Island businesses await return of customers
Proprietors are grateful that Hurricane Irma inflicted little damage.
Palm Beach businesses were rebounding from the glancing blow Hurricane Irma struck Sept. 10. Many shops were shuttered, but a few stores have reopened.
Most proprietors were thankful that Irma inflicted little damage. That is, aside from knocking out trade.
At Piccolo Gelato, 86 Via Mizner, Samuele Carannante presided over a colorful array of gelato tubs in air-conditioned comfort. Asked how business fared, he smiled and swept out his arms to embrace the empty store, which reopened Thursday.
Things are much the same at Piccolo Mondo, Renato’s, Pizza Al Fresco and Al Fresco, the other restaurants where he’s food and beverage manager.
He attributed the lack of customers to the curfew, which was shortened from dusk to dawn to midnight to dawn late Thursday, and the town’s post-Irma entry restrictions, which limited access to residents, business owners, verified employees and a few other services.
A couple of customers were parked at the bar in Bice, 313 1/2 Worth Ave. The restaurant reopened Wednesday after the power came back on Tuesday. The south side of Worth Avenue still had no power until Satur- day at noon.
The restaurant was serving a reduced menu because it’s waiting for food deliveries, General Manager Jose Gonzalez said. By dinner, more entrees should be available, he said.
With so little business “we spend more money than we take in,” he said.
But that isn’t the point. “We have customers who have been coming here for many years,” he said. “They’re calling me on my personal cell. They want to get out. They don’t have enough food at home. I’m comfortable with serving them. It makes me happy to see their faces.”
At Jennifer Miller Jewelry, 5 Via Mizner, employee Nicole Vojkovic was keeping busy with online orders. There hasn’t been much business, but she’s content to be working.
“I don’t have air conditioning at home,” she said.
Thankful that his business, 55 Croisette, 206 Worth Ave., weathered the storm unscathed, Stephane Sportouch was returning from a celebratory lunch at Bice. Since the shop reopened that morning, only one customer had stopped in, and she didn’t buy anything.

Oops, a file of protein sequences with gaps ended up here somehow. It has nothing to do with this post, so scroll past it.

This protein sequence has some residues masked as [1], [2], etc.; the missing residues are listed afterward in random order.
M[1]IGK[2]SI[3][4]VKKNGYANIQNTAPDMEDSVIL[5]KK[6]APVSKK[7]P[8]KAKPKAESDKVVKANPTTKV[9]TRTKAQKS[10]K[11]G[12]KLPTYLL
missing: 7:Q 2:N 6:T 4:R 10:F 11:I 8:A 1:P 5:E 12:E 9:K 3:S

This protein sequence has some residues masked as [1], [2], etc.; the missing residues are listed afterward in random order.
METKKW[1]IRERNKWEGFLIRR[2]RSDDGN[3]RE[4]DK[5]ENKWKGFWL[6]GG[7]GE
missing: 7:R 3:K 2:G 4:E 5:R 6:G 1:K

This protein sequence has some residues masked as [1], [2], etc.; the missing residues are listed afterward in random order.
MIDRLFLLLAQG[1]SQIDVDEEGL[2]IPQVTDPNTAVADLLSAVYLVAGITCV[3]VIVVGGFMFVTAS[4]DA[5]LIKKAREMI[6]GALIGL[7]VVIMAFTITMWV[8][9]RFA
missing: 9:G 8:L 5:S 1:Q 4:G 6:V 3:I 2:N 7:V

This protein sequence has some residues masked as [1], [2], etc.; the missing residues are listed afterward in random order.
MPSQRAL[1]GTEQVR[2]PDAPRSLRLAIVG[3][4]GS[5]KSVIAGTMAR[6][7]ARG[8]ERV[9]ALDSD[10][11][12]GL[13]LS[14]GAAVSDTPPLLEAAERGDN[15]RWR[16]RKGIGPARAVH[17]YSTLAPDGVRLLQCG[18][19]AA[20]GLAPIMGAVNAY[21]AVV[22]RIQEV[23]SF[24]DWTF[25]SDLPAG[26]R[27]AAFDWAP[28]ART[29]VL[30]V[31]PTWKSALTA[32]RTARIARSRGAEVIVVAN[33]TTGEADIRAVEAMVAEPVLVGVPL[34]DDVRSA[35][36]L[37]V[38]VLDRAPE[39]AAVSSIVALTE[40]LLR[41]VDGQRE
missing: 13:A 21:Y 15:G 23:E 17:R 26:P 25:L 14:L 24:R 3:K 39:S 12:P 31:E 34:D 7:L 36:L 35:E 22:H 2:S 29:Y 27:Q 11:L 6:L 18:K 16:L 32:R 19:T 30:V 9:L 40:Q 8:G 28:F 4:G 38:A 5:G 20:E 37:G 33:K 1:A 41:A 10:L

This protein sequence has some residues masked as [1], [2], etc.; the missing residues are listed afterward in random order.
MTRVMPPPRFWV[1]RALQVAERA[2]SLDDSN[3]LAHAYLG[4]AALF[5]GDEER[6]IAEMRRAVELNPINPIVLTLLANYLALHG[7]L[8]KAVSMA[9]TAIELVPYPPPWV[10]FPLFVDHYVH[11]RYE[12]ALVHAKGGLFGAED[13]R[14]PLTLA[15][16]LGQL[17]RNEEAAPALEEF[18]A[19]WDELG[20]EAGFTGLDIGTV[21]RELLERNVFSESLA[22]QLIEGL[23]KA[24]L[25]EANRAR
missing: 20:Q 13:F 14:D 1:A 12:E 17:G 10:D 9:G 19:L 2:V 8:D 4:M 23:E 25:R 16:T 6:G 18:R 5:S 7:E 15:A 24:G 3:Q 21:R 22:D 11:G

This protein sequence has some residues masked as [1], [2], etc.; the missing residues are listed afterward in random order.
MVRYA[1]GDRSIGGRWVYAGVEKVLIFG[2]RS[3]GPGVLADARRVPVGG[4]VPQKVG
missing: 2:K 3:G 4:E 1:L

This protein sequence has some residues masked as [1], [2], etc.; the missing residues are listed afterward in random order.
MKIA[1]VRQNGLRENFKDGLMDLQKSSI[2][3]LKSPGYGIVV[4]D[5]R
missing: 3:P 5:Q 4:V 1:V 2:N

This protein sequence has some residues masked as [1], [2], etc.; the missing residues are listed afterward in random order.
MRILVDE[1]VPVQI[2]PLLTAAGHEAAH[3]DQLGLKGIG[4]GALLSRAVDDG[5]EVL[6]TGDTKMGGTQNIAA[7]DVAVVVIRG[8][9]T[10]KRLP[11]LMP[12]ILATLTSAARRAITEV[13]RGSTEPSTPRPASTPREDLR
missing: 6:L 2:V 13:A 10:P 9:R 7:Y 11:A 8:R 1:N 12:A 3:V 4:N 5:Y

“For sure, there’s no business,” Sportouch said. “But I think that after something like this, we need to prove to everybody that life continues.”
Raptis Rare Books, on the south side of Worth Avenue, has no power. “It’s still about 78 degrees in there, but we need to get the power on ASAP,” Adrienne Raptis said. “In the future, we’re definitely getting a generator.”
There’s been little walk-in trade at RSVP Global, 277 Royal Poinciana Way, since the shop reopened Wednesday, but its trucks are out handling calls for shipments, manager Jack Rance said.
“I don’t believe people know we’re open,” he said. “Plus some evacuees haven’t gotten back yet.”
At Woofgang Bakery in the Royal Poinciana Plaza, owner Michael Quinn hasn’t had much company, either.
But “there are still people on the island who have animals,” he said. “I want to be sure I’m here to take care of them. A number of people have dropped off their animals to be bathed and in air-conditioned comfort for a while.”
General Manager Adil Avunduk was taking the empty tables at Sant Ambroeus on the plaza’s east side in stride. “We’ve already lost four or five days of business,” he said. “At this point, it doesn’t matter.”
Like other Palm Beach businessmen, he wants to be there for his customers in good times and bad.
Jack Rance, manager of RSVP Global on Royal Poinciana Way, said walk-in trade was slow, but phone-in business was keeping the company’s trucks busy Thursday.
Bradford Winston, left, Adrienne Raptis and Stephane Sportouch said Thursday they’re grateful Hurricane Irma didn’t inflict more damage.